“We’ve seen steady growth in our technical glove category. With more skiers/snowboarders traveling in the backcountry, the demand for a glove that can be used with ropes and tools has been a big request in the marketplace,” said Adam Green, Scott Sports.
Seirus’ HeatTouch Gloves takes glove technology even further with “push button warm” with three heat settings that activate battery-powered heat panels that work up to six hours.
Glove companies are also catering to the terrain park crowd with features that are uncomplicated, grips for grabbing, warm in all types of weather and tech-savvy for accessing gadgets.
There were more insulated mid-layers at the Snow Show than ever before. There was also a big emphasis on natural fibers — especially wool in base layers, which are selling very well at retail.
Many companies are developing base/mid-layers that are meant to be worn together as a system and worn on their own as lifestyle pieces. “A quality baselayer is a true lifestyle garment. If you live in the mountains, you use baselayers as a stand-alone garment as well as a first layer,” commented Abe Gilreath of Naklin.
After the Show doors closed this afternoon, attendees packed up and headed off to the On-Snow Demo/Ski-Ride Fest hosted in conjunction with the Western Winter Sports Reps Association’s Rocky Mountain Demo and in partnership with Cross Country Ski Areas Association at Winter Park Resort and the Nordic Demo at Devil’s Thumb Ranch. There the industry will get together and demo the gear they’ve just seen at the Show and ski, ride and slide together. The Demo is a great way to wrap up everyone’s Snow Show experience with two days of demos, races, parties and catching up with industry friends.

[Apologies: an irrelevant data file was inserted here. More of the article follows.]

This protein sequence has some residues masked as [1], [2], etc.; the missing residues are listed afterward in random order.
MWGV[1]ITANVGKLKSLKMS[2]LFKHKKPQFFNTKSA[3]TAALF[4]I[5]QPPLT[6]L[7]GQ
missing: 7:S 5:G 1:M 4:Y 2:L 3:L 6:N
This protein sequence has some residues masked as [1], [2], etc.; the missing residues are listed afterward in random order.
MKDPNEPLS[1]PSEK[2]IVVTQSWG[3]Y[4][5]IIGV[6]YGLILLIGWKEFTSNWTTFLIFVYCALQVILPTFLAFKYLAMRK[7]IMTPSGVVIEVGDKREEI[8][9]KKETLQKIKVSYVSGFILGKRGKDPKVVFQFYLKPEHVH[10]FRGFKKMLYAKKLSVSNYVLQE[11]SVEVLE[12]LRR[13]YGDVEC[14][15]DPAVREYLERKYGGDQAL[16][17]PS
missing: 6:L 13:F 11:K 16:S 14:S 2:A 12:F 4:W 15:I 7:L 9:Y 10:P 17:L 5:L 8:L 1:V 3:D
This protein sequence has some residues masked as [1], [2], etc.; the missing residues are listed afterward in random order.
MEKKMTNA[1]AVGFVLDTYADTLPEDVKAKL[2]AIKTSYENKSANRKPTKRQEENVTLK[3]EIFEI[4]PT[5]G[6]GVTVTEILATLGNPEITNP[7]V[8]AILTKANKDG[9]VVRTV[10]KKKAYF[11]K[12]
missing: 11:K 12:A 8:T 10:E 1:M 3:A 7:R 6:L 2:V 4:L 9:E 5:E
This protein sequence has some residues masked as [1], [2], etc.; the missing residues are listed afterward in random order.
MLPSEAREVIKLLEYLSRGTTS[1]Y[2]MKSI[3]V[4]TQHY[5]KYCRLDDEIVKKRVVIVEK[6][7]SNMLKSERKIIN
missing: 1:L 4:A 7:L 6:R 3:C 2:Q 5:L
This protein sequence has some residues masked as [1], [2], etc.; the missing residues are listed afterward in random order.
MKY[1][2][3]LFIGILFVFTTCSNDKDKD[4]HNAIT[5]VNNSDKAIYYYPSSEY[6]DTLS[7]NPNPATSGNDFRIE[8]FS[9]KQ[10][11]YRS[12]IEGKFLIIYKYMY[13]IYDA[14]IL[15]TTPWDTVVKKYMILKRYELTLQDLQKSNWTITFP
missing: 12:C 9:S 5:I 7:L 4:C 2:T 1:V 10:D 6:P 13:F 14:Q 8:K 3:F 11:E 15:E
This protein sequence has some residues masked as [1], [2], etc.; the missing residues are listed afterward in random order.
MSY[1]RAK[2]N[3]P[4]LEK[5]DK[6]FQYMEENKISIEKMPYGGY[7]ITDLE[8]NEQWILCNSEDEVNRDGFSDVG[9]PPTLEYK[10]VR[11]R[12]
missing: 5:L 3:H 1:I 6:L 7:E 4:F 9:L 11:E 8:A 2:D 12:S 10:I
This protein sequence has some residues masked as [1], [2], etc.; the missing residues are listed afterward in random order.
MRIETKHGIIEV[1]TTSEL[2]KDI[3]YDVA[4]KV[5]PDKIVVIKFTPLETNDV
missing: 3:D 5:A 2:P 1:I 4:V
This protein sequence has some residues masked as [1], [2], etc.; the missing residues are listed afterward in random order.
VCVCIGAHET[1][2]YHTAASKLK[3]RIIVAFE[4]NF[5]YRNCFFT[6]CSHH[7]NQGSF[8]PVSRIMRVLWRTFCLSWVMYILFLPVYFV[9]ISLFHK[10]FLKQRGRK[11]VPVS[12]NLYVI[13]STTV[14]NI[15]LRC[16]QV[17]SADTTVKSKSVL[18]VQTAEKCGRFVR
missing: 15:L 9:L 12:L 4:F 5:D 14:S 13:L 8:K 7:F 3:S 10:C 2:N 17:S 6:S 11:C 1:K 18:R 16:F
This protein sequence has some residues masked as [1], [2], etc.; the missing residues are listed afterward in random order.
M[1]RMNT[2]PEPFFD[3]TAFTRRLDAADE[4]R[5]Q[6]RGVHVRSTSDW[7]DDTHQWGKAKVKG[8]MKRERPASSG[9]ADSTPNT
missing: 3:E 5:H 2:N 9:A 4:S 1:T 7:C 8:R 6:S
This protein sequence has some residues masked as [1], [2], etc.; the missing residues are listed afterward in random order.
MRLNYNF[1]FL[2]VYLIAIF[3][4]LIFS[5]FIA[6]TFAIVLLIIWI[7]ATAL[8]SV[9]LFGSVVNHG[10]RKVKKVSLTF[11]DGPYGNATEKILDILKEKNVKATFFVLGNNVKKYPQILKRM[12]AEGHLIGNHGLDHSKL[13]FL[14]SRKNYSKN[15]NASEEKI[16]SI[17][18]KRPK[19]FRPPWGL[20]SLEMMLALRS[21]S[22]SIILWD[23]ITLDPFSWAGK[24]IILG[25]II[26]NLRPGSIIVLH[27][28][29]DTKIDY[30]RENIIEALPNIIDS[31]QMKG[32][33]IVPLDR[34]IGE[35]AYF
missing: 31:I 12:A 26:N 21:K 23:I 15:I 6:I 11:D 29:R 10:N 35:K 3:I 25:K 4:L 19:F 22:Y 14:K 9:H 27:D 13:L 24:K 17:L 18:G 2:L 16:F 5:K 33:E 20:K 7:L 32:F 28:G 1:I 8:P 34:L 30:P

The Nordic Demo returns to Devil’s Thumb Ranch, with a new one-day demo format on Monday, February 4. Nordic buyers will be greeted with an opening reception and state of the market presentation on Sunday, February 3, plus an après party and events among the beautifully groomed Nordic trails and amazing surroundings of Devil’s Thumb Ranch.
Member-owned, industry-inspired and dedicated exclusively to snow sports, the SIA Snow Show is the industry’s largest annual global gathering. It’s where the most influential and visionary brands connect with leading retailers, resorts and media to unveil innovations, exchange ideas and build solid relationships that shape the industry.
Stay connected to 2013 SIA Snow Show news with the SIA Social Dashboard, with feeds from the SIA Facebook page, SIA’s Latest and @siasnowsports on Twitter. Use #SIA13 to join the Twitter and Instagram dialogues with thousands of snow sports industry professionals at the SIA On-Snow Demo at Winter Park and Devil’s Thumb Ranch, Colo. February4¬–5.
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SnowSports Industries America (SIA) is the national not-for-profit, North American member-owned, trade association representing suppliers and service providers of snow sports products with constituents in the retailer, rep and resort communities. Annually producing the SIA Snow Show, the largest snow sports industry trade show, on-snow demo and networking environment globally, SIA delivers invaluable data/research reports including the Snow Sports Market Intelligence Reports, SnowSports RetailTRAKTM and Executive Market Summary. SIA also produces the Supplier Show, Sourcing Snow, at the SIA Snow Show; learn more at siasnowshow.com/sourcing. SIA is dedicated to growing the industry through consumer initiatives and websites, snowlink.com and wintertrails.org, marketing resources, services and collaborative programs to increase participation and move product. Ford is the official partner of the 2013 SIA Snow Show. For more information, visit snowsports.org. SnowSports Industries America, 8377-B Greensboro Drive, McLean, VA 22102-3587 (Washington, DC Area). Phone: 703-556-9020, Fax: 703-821-8276, Email: SIAmail@snowsports.org.